I first read this several years ago, and recalled it as a good, but long read. Having recently been reading Temeraire I wanted to read another fantasy book based in the Napoleonic Wars and having read a review in Sabrina’s Library.
What finally made me pick it up again though was hiking up lanes with dry stone walls and mature trees either side. I wanted to escape back to a book where these lanes are themselves magical.
The plot centres around the friendship and rivalry of two magicians, Norrell and Strange who are each eccentric in their own way, and a prophecy. All the best sorts of books involve a mysterious prophecy. These men are trying to reintroduce magic to England, but without involving any of the wilder types of magic that had characterised the golden age of magic, as this is not seen to be English behaviour.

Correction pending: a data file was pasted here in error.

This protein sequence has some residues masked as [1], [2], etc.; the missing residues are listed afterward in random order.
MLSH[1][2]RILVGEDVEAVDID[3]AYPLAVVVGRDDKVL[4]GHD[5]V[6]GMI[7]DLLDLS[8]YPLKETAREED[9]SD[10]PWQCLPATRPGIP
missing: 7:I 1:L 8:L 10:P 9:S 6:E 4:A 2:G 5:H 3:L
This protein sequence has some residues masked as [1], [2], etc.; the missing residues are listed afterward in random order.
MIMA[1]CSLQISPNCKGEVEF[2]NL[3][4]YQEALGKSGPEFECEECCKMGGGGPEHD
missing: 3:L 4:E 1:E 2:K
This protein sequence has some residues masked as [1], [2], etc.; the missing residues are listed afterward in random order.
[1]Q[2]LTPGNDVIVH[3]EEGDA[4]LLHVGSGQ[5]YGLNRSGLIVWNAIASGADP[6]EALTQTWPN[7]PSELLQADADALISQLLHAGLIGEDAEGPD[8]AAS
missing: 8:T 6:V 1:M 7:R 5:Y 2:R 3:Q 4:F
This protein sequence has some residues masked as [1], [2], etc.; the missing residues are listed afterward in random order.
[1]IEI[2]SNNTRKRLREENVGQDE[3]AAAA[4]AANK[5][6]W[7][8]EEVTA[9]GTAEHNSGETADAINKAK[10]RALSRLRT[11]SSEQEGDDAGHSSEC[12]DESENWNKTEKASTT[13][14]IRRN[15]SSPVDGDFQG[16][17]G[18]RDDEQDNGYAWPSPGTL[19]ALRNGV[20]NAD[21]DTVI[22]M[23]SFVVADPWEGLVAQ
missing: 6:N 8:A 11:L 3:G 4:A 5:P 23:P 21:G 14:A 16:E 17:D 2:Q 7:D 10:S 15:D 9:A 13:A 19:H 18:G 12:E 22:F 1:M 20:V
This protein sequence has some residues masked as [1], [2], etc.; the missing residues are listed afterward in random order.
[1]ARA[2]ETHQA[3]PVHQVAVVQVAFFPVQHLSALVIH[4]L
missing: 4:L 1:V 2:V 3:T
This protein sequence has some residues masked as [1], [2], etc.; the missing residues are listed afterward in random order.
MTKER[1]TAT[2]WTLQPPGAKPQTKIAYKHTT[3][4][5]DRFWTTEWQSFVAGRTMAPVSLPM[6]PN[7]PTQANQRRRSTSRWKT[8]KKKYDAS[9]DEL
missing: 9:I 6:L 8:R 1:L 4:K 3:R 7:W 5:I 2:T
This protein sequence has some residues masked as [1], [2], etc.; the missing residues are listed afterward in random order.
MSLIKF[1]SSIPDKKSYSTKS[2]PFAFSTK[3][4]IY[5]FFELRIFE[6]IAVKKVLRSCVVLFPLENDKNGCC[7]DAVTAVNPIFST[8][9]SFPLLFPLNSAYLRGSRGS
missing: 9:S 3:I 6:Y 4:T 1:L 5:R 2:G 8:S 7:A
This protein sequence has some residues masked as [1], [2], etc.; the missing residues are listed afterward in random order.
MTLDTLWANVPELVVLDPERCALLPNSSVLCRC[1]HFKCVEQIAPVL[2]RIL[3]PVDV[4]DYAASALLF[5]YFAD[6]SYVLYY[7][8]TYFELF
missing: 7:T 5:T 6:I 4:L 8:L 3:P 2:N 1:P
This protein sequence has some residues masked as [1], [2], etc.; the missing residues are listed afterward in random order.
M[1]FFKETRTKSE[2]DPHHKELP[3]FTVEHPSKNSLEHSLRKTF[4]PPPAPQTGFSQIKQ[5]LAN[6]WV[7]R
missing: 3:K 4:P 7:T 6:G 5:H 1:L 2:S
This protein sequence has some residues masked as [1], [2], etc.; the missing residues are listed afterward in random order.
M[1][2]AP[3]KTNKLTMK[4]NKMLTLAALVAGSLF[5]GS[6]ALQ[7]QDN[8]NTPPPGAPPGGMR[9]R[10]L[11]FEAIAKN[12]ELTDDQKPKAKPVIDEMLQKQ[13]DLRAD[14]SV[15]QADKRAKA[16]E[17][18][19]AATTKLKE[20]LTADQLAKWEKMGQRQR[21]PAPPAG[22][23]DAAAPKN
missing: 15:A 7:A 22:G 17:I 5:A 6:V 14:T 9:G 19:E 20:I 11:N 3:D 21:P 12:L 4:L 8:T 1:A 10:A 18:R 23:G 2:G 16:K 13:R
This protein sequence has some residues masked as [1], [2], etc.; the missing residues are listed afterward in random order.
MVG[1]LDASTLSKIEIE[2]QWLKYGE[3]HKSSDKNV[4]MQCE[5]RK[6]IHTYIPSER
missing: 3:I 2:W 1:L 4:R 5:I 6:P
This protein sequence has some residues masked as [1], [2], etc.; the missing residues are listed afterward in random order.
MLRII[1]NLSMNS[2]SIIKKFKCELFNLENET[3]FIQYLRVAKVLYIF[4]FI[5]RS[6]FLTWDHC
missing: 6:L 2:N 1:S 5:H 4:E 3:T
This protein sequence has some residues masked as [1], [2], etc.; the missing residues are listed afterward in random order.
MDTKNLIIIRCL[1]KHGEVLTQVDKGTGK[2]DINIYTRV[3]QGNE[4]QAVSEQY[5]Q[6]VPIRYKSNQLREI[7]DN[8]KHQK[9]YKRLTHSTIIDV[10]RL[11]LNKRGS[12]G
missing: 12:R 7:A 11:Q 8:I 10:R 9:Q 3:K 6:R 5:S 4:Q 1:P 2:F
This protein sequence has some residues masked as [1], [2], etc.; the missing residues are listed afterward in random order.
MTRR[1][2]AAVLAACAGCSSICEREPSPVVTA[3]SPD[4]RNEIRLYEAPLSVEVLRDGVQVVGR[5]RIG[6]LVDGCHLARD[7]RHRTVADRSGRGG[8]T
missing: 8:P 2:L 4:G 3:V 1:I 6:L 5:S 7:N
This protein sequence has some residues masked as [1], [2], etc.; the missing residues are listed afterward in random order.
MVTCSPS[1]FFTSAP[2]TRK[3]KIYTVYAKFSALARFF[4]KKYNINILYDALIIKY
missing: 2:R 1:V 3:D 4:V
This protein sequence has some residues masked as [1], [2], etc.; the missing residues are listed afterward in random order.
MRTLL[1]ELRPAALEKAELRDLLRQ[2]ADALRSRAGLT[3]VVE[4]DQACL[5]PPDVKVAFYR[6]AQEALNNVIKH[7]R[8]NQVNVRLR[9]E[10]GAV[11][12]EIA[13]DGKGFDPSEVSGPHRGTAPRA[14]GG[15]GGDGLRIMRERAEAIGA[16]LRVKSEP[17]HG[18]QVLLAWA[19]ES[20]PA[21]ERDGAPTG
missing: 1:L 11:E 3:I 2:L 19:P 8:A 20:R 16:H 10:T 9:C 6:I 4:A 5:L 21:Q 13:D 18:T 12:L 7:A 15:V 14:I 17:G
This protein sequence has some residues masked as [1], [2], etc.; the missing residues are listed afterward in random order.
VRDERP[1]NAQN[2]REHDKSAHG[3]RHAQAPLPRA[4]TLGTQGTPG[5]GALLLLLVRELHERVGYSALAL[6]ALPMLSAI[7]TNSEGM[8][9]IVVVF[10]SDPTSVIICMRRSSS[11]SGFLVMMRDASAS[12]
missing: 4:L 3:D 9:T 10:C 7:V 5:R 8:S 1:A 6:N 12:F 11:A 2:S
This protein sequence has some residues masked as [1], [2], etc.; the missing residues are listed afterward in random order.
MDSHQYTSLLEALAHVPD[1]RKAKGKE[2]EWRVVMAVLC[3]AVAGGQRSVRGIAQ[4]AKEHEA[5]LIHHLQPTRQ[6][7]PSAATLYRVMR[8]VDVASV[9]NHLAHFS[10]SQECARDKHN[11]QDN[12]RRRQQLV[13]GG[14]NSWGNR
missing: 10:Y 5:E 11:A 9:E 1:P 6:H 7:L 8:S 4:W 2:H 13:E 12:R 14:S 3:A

In their mission they have to handle the influential people of London, war, balls and some altogether darker forces to find out why spells no longer work in England.
The reading style is also enjoyable, with the most charming parts of the book being the extensive and long footnotes. These explain details which would be obvious to anyone living in this imaginary world and invented folk stories. This breaks up longer stretches and gives the whole novel an air of a history book, mostly biography.
This book is a long read, but is worth it. I have already ordered The Ladies of Grace Adieu to read next.